King Kong

King Kong has been sitting in the back of my mind for a few days. I don’t know why. But I’ve been thinking how King Kong is probably, if someone wants to try to understand the fucked up way America works about race, the perfect movie.

King Kong is racist as shit. The big black ape who wants to possess the beautiful white woman as his own, even though he doesn’t really know what to do with her or, if he did, it would destroy her to have it happen. His abduction of her is a sexual abduction.

So, there you have the deepest white American fear–these animals are coming for our women and they’re dangerous and powerful and scary. Fortunately, we can outsmart and outgun them.

But from the minute audiences started watching King Kong, they started sympathizing with Kong. His death felt like an unjust tragedy. Clearly, it’s supposed to feel like a victory–We’ve defeated the monster and rescued the damsel. But, as evidenced by the fact that they rushed a Son of Kong into theaters also in ’33, people didn’t want Kong dead. They wanted to see more of him.

That, right there, is fucking America. That’s the bitter twist at the heart of minstrelsy, too. The racial stereotype designed to reinforce white America’s worst beliefs about the talents and abilities of black Americans leaves white Americans screaming for more.

The argument we make to ourselves that justifies our treatment of black people ends up encouraging sympathy for black people in some abstract way. But, as complicated as that is, it’s also too easy. Because it’s not sympathy for black people, but sympathy for black people as we imagine them. Which is why our sympathy, throughout American history, doesn’t necessarily result in improvements for black people.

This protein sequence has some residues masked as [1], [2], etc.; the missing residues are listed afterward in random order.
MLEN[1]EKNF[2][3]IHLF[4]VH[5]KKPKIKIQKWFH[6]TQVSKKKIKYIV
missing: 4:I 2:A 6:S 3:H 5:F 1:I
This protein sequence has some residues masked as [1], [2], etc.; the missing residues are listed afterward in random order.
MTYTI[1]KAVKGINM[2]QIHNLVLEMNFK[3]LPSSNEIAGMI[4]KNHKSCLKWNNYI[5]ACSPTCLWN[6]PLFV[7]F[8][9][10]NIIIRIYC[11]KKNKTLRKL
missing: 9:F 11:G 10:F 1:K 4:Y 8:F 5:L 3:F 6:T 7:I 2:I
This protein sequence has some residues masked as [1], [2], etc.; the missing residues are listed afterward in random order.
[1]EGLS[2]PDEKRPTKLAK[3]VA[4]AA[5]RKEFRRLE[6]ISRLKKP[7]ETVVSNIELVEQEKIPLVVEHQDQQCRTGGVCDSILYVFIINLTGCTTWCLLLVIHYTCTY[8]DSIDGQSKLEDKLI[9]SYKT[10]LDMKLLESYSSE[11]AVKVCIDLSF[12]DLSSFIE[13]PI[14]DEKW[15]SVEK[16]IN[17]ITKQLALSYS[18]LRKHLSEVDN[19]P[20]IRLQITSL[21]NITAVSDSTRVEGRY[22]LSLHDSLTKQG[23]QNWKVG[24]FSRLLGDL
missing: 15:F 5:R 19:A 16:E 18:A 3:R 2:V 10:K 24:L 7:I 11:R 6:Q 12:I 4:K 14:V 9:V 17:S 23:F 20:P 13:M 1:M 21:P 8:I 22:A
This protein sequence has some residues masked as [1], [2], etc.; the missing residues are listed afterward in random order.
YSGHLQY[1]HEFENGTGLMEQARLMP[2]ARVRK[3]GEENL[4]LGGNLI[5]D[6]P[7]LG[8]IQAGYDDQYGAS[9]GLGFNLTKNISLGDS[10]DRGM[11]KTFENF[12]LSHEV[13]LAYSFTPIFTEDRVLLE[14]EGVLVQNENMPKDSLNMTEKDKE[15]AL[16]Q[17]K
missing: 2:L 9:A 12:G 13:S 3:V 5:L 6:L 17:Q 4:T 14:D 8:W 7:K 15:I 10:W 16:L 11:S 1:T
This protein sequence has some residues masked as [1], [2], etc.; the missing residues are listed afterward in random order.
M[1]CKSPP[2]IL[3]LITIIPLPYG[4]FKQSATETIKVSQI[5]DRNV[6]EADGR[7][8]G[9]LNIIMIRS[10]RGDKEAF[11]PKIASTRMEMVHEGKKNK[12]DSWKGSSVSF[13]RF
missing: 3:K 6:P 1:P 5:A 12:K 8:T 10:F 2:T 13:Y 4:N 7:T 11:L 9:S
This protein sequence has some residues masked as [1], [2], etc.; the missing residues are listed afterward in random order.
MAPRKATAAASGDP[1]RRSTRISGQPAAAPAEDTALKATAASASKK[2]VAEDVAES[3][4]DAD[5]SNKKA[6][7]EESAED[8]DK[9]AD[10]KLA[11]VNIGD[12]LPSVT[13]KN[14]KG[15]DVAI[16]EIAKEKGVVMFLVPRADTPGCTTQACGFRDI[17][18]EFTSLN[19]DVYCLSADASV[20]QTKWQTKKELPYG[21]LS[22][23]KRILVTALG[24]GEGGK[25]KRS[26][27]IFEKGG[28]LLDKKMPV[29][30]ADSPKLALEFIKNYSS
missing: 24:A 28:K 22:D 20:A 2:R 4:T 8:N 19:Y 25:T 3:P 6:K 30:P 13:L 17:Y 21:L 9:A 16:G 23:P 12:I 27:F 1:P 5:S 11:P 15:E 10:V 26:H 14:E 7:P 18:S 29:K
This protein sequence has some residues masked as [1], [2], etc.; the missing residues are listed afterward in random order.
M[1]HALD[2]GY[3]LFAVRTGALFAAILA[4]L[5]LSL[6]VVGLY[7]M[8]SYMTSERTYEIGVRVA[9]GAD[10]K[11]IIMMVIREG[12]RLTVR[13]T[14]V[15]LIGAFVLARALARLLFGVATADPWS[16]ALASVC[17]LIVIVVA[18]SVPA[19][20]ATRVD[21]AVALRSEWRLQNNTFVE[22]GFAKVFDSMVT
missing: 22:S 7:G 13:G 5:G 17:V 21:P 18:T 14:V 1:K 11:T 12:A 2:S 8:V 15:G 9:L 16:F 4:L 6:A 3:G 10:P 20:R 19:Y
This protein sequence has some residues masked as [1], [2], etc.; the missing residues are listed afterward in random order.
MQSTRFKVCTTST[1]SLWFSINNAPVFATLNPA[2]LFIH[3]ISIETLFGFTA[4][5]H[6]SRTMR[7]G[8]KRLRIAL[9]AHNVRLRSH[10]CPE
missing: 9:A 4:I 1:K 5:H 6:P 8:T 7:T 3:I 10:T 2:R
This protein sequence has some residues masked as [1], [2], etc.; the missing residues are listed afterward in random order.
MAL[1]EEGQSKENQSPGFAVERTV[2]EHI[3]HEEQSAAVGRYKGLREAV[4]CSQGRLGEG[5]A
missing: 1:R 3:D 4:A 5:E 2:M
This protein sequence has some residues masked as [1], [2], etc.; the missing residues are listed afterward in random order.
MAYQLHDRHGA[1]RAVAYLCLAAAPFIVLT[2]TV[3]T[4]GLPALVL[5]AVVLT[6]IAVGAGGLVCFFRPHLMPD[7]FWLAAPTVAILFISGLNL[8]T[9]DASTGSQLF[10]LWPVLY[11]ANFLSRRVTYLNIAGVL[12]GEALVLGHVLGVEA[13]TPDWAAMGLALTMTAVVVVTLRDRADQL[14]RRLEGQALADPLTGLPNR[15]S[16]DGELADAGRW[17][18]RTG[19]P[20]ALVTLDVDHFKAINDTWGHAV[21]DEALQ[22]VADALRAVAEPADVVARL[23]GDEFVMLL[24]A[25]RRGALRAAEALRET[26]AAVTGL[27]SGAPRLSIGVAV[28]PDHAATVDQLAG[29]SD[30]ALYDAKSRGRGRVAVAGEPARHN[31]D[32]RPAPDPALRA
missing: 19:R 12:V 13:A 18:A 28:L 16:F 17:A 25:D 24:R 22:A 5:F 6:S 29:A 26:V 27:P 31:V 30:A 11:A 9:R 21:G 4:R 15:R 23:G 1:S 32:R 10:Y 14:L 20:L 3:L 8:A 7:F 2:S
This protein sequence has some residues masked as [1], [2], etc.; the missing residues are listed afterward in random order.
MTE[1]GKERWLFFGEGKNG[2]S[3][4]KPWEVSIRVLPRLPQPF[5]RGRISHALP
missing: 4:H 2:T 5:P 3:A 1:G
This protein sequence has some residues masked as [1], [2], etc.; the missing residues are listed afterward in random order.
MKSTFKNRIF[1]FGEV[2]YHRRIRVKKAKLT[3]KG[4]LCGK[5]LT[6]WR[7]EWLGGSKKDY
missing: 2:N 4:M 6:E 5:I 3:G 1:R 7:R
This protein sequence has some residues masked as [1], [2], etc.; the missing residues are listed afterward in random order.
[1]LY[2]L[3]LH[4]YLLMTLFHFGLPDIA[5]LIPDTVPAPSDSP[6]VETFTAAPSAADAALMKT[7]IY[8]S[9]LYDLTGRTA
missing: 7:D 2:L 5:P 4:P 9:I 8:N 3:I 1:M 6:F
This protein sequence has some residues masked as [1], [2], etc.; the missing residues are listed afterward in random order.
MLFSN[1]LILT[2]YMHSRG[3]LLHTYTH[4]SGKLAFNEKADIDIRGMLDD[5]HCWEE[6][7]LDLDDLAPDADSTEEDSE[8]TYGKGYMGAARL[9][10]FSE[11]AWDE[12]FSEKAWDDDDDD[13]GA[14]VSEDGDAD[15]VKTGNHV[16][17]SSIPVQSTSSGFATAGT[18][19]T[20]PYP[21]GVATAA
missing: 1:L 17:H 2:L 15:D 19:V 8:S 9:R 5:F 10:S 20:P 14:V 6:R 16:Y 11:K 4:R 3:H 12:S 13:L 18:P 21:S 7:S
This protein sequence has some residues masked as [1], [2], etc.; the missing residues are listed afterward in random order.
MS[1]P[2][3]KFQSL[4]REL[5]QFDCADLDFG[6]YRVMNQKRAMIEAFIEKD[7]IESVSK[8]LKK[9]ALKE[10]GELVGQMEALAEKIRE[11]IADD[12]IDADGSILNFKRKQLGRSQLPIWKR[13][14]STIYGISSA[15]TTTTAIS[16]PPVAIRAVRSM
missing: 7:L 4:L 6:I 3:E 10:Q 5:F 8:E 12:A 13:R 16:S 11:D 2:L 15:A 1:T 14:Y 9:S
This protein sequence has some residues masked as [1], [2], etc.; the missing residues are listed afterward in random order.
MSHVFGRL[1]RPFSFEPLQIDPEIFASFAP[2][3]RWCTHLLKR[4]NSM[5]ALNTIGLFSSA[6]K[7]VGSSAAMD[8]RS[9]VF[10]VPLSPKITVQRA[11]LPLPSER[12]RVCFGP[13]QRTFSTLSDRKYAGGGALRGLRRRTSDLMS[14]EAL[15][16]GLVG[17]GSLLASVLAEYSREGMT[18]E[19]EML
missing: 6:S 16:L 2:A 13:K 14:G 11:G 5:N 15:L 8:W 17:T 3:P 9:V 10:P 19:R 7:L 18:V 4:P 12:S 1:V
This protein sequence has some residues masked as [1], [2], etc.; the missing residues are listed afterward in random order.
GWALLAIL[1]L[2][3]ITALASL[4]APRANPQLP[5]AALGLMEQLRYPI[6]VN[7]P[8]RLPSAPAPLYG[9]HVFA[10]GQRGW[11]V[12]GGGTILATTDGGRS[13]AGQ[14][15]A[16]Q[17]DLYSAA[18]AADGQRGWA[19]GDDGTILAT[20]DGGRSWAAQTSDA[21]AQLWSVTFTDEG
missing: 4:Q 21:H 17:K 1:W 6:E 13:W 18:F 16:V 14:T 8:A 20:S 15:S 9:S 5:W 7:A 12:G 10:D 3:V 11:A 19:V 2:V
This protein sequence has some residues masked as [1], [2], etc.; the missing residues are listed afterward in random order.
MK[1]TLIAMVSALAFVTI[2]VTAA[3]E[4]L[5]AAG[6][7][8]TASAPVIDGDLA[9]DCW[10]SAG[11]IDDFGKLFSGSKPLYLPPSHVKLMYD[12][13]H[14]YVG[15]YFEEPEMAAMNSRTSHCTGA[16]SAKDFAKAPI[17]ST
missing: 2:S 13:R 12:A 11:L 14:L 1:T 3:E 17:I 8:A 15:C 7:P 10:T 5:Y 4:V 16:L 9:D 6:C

There’s a special effect here, at the heart of American culture, a trick of light and sound, a series of mirrors reflecting back to us a misshapen view of reality. We act as if those misshapes are real. Sometimes our acting on them has devastating consequences. Sometimes they have unexpected good consequences.

You can’t predict how things are going to come through the fun house.

But it’s important to acknowledge that the fun house is there, I think.

2 thoughts on “King Kong

  1. It is the strangest movie. The racist stuff makes it hard to watch, and even harder to comprehend why it’s had two modern remakes. Maybe the remakes failed because everyone thinks it’s a simple monster movie.

  2. I do suspect that one of the reasons the remakes aren’t satisfying is that the filmmakers do think they’re making “only” a monster movie. But it is gross that the satisfying story is the most overtly racist one.

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